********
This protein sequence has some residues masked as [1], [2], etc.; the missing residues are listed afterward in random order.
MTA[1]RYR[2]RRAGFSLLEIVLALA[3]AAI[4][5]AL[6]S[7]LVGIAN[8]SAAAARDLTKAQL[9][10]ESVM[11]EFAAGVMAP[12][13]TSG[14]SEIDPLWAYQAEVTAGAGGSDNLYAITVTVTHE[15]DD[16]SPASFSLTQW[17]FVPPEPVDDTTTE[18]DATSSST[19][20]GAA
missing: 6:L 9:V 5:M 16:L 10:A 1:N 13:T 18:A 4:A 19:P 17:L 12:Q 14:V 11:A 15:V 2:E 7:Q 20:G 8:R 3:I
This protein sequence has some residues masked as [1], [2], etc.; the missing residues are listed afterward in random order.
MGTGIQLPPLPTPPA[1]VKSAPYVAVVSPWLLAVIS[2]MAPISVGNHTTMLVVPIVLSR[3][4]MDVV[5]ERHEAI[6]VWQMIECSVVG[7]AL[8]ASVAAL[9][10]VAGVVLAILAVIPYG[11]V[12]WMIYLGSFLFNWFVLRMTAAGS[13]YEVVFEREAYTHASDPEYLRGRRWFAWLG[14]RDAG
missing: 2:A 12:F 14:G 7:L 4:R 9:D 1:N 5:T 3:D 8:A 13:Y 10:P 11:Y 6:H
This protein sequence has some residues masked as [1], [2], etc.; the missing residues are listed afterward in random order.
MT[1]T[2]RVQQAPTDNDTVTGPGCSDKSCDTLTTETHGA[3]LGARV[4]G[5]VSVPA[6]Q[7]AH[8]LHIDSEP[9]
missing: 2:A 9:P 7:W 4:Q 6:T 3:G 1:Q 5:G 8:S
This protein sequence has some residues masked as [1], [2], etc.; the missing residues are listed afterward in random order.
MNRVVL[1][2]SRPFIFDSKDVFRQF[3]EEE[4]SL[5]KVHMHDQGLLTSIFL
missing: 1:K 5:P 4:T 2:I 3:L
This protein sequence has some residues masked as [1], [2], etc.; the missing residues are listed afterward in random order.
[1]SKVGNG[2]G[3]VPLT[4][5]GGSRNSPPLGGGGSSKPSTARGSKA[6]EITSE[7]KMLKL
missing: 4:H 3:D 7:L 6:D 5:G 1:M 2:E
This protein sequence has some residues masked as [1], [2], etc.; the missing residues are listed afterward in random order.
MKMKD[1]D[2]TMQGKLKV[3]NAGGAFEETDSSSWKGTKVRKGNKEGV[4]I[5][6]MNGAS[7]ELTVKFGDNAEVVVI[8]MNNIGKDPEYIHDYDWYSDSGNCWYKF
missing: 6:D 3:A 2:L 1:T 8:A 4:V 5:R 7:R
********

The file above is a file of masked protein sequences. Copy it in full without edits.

This protein sequence has some residues masked as [1], [2], etc.; the missing residues are listed afterward in random order.
MTA[1]RYR[2]RRAGFSLLEIVLALA[3]AAI[4][5]AL[6]S[7]LVGIAN[8]SAAAARDLTKAQL[9][10]ESVM[11]EFAAGVMAP[12][13]TSG[14]SEIDPLWAYQAEVTAGAGGSDNLYAITVTVTHE[15]DD[16]SPASFSLTQW[17]FVPPEPVDDTTTE[18]DATSSST[19][20]GAA
missing: 6:L 9:V 5:M 16:L 10:A 1:N 13:T 18:A 4:A 19:P 17:L 12:Q 14:V 11:A 15:V 2:E 7:Q 20:G 8:R 3:I
This protein sequence has some residues masked as [1], [2], etc.; the missing residues are listed afterward in random order.
MGTGIQLPPLPTPPA[1]VKSAPYVAVVSPWLLAVIS[2]MAPISVGNHTTMLVVPIVLSR[3][4]MDVV[5]ERHEAI[6]VWQMIECSVVG[7]AL[8]ASVAAL[9][10]VAGVVLAILAVIPYG[11]V[12]WMIYLGSFLFNWFVLRMTAAGS[13]YEVVFEREAYTHASDPEYLRGRRWFAWLG[14]RDAG
missing: 2:A 12:F 14:G 7:L 4:R 9:D 1:N 5:T 3:D 8:A 13:Y 10:P 11:Y 6:H
This protein sequence has some residues masked as [1], [2], etc.; the missing residues are listed afterward in random order.
MT[1]T[2]RVQQAPTDNDTVTGPGCSDKSCDTLTTETHGA[3]LGARV[4]G[5]VSVPA[6]Q[7]AH[8]LHIDSEP[9]
missing: 2:A 9:P 7:W 4:Q 6:T 3:G 1:Q 5:G 8:S
This protein sequence has some residues masked as [1], [2], etc.; the missing residues are listed afterward in random order.
MNRVVL[1][2]SRPFIFDSKDVFRQF[3]EEE[4]SL[5]KVHMHDQGLLTSIFL
missing: 1:K 5:P 4:T 2:I 3:L
This protein sequence has some residues masked as [1], [2], etc.; the missing residues are listed afterward in random order.
[1]SKVGNG[2]G[3]VPLT[4][5]GGSRNSPPLGGGGSSKPSTARGSKA[6]EITSE[7]KMLKL
missing: 4:H 3:D 7:L 6:D 5:G 1:M 2:E
This protein sequence has some residues masked as [1], [2], etc.; the missing residues are listed afterward in random order.
MKMKD[1]D[2]TMQGKLKV[3]NAGGAFEETDSSSWKGTKVRKGNKEGV[4]I[5][6]MNGAS[7]ELTVKFGDNAEVVVI[8]MNNIGKDPEYIHDYDWYSDSGNCWYKF
missing: 6:D 3:A 2:L 1:T 8:A 4:V 5:R 7:R